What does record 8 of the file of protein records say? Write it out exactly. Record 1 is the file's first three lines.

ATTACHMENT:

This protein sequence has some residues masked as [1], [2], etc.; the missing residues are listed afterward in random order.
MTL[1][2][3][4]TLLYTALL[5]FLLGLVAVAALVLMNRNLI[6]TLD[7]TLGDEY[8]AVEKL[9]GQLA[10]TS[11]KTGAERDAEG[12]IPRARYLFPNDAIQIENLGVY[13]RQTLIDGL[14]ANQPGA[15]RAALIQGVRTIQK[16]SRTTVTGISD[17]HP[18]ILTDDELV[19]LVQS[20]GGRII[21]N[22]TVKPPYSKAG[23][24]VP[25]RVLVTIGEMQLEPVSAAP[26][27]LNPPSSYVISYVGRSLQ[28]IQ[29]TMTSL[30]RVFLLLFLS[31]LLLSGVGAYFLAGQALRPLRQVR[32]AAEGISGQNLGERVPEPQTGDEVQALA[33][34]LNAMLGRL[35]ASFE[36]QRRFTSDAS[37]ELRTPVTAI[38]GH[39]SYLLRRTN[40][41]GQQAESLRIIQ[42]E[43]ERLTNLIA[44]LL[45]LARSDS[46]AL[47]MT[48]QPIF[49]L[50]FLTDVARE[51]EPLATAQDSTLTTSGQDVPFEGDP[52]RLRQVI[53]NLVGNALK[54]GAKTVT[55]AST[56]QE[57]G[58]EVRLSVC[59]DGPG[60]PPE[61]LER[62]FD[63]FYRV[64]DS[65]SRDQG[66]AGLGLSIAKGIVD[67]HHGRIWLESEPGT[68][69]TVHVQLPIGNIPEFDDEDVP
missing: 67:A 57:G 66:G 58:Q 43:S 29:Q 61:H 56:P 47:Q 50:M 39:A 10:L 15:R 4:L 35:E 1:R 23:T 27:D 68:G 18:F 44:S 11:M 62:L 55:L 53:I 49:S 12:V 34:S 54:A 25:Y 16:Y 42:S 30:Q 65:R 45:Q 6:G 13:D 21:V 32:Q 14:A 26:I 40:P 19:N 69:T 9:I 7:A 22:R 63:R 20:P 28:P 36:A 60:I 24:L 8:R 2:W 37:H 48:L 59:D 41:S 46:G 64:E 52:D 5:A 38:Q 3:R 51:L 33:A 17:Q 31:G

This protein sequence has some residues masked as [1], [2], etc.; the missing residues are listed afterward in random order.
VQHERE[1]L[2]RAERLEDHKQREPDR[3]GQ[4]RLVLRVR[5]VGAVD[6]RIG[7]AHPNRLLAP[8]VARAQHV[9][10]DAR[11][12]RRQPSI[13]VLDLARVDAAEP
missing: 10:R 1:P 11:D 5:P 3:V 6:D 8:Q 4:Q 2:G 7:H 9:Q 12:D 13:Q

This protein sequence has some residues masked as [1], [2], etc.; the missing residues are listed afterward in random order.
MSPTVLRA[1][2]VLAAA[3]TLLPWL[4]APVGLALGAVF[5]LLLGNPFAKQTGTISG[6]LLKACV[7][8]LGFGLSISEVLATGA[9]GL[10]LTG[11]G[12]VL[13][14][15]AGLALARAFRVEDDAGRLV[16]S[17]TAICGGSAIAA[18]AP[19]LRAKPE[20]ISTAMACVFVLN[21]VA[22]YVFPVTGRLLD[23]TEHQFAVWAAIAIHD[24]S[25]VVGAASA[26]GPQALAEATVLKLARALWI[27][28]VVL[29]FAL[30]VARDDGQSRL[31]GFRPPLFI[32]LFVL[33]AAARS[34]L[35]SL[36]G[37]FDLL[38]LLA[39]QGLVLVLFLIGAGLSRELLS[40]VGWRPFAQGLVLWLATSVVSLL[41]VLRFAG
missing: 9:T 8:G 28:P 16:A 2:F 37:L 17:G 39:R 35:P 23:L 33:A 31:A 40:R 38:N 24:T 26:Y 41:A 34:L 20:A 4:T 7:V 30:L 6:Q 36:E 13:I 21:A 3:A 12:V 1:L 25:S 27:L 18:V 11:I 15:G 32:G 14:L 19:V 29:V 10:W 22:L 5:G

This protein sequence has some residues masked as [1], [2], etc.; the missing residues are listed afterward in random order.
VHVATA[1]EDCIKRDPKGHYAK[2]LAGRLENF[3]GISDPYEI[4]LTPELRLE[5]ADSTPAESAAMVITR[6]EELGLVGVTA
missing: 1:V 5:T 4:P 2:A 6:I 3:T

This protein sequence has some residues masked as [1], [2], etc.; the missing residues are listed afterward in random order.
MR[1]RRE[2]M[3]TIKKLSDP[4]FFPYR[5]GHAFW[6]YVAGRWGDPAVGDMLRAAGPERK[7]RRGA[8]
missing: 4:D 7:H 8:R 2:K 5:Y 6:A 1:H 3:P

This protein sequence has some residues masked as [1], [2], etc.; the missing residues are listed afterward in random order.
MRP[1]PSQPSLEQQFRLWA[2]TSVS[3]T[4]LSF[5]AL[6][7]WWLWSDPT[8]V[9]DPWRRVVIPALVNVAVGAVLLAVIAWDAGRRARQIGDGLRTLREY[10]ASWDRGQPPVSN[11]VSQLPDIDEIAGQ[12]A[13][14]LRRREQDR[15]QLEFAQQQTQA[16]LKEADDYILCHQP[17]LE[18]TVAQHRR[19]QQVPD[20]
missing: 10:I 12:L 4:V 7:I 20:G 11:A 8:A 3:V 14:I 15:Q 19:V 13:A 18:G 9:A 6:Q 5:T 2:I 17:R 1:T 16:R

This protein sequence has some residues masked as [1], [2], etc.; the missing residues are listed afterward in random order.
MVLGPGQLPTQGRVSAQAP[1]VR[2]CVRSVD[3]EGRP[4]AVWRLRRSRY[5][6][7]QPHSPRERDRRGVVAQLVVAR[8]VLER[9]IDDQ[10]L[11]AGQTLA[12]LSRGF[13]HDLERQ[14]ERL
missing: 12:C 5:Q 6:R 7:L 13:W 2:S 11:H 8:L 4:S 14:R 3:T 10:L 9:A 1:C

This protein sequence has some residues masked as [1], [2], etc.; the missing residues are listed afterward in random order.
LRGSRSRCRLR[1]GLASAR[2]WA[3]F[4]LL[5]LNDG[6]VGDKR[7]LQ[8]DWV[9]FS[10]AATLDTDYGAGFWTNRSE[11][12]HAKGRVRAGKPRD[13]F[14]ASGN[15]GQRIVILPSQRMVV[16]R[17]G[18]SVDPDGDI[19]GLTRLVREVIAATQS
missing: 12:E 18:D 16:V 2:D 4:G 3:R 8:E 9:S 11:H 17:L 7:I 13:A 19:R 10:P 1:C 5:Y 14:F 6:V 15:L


This protein sequence has some residues masked as [1], [2], etc.; the missing residues are listed afterward in random order.
LRGSRSRCRLR[1]GLASAR[2]WA[3]F[4]LL[5]LNDG[6]VGDKR[7]LQ[8]DWV[9]FS[10]AATLDTDYGAGFWTNRSE[11][12]HAKGRVRAGKPRD[13]F[14]ASGN[15]GQRIVILPSQRMVV[16]R[17]G[18]SVDPDGDI[19]GLTRLVREVIAATQS
missing: 12:E 18:D 16:V 2:D 4:G 3:R 8:E 9:S 11:H 17:L 7:I 13:A 19:R 10:P 1:C 5:Y 14:F 6:V 15:L